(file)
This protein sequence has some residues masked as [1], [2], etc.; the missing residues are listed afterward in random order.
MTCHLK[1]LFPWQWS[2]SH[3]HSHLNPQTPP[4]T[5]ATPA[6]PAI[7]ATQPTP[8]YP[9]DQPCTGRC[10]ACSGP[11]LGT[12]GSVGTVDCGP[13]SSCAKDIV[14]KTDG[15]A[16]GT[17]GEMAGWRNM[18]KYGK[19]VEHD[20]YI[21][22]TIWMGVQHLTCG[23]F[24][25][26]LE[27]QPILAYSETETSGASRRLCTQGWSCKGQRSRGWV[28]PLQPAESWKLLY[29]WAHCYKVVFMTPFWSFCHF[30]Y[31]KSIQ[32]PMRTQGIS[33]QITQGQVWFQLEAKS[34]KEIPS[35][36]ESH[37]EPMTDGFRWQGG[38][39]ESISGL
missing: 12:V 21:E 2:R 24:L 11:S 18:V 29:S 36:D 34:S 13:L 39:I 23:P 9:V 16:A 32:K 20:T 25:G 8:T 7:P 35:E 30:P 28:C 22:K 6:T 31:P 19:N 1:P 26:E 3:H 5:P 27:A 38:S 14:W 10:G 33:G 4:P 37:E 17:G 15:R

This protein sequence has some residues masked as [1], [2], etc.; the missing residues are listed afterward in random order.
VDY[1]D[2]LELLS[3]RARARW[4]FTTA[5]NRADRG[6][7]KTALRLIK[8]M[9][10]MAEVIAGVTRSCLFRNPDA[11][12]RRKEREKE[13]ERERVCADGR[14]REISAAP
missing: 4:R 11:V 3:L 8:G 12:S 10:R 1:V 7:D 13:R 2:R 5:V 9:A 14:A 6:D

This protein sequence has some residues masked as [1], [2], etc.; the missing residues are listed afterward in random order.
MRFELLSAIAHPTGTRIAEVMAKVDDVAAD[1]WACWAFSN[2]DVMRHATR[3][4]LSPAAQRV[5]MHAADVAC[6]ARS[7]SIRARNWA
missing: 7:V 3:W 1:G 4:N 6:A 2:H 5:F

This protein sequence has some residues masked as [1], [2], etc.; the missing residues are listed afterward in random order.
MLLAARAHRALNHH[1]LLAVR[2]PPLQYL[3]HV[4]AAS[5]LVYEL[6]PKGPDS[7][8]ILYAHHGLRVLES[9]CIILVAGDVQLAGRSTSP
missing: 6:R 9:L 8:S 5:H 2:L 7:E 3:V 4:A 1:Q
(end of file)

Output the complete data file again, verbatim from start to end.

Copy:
This protein sequence has some residues masked as [1], [2], etc.; the missing residues are listed afterward in random order.
MTCHLK[1]LFPWQWS[2]SH[3]HSHLNPQTPP[4]T[5]ATPA[6]PAI[7]ATQPTP[8]YP[9]DQPCTGRC[10]ACSGP[11]LGT[12]GSVGTVDCGP[13]SSCAKDIV[14]KTDG[15]A[16]GT[17]GEMAGWRNM[18]KYGK[19]VEHD[20]YI[21][22]TIWMGVQHLTCG[23]F[24][25][26]LE[27]QPILAYSETETSGASRRLCTQGWSCKGQRSRGWV[28]PLQPAESWKLLY[29]WAHCYKVVFMTPFWSFCHF[30]Y[31]KSIQ[32]PMRTQGIS[33]QITQGQVWFQLEAKS[34]KEIPS[35][36]ESH[37]EPMTDGFRWQGG[38][39]ESISGL
missing: 12:V 21:E 2:R 24:L 11:S 18:V 29:S 36:D 34:S 13:L 39:I 23:P 9:V 16:A 32:K 20:T 25:G 8:T 7:P 35:E 30:P 28:C 22:K 6:T 31:P 19:N 1:P 26:E 3:H 5:P 27:A 38:S 14:W 10:G 33:G 4:P 37:E 17:G 15:R

This protein sequence has some residues masked as [1], [2], etc.; the missing residues are listed afterward in random order.
VDY[1]D[2]LELLS[3]RARARW[4]FTTA[5]NRADRG[6][7]KTALRLIK[8]M[9][10]MAEVIAGVTRSCLFRNPDA[11][12]RRKEREKE[13]ERERVCADGR[14]REISAAP
missing: 4:R 11:V 3:L 8:G 12:S 10:R 1:V 7:D 13:R 2:R 5:V 9:A 14:A 6:D

This protein sequence has some residues masked as [1], [2], etc.; the missing residues are listed afterward in random order.
MRFELLSAIAHPTGTRIAEVMAKVDDVAAD[1]WACWAFSN[2]DVMRHATR[3][4]LSPAAQRV[5]MHAADVAC[6]ARS[7]SIRARNWA
missing: 7:V 3:W 1:G 4:N 6:A 2:H 5:F

This protein sequence has some residues masked as [1], [2], etc.; the missing residues are listed afterward in random order.
MLLAARAHRALNHH[1]LLAVR[2]PPLQYL[3]HV[4]AAS[5]LVYEL[6]PKGPDS[7][8]ILYAHHGLRVLES[9]CIILVAGDVQLAGRSTSP
missing: 6:R 9:L 8:S 5:H 2:L 7:E 3:V 4:A 1:Q